The EU's top court said on Monday that officials can detain migrant rescue ships, but only if they can prove there is a real risk to health, safety or the environment, in mixed guidance on a case testing Europe's response to refugees.
German campaign group Sea Watch launched a legal challenge after Sicilian port authorities detained two of its vessels that had rescued migrants in the Mediterranean and taken them to Sicily in 2020.
Italian judges hearing the complaint asked the European Court of Justice (ECJ) for guidance on the case that goes to the heart of disputes over how to respond to the tens of thousands of people risking the crossing from Africa every year.
Sea Watch, which patrols the Mediterranean to pick up migrants in distress - a practice which some European states say encourages migration - is arguing that the port authorities exceeded their authority by detaining the vessels.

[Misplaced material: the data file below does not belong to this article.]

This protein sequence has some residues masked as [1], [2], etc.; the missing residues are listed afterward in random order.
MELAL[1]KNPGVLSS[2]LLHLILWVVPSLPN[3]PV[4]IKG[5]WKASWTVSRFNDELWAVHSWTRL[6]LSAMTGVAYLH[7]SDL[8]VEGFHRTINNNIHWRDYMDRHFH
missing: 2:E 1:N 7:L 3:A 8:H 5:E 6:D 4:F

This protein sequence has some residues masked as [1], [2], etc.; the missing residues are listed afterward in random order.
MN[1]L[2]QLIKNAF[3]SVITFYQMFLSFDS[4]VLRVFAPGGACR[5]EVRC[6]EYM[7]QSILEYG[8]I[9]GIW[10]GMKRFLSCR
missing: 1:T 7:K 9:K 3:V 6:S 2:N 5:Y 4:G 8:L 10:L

The Sicilian ports of Palermo and Empedocle argued at the time that they had searched and detained the vessels on the grounds that they were overcrowded and not registered for search and rescue operations, according to the ECJ.
The Luxembourg-based EU court delivered a mixed ruling which could support arguments on both sides of the case.
It said port authorities have the right to check and detain ships under certain circumstances, though the mere fact that a vessel is carrying people rescued at the sea does not offer sufficient grounds for that.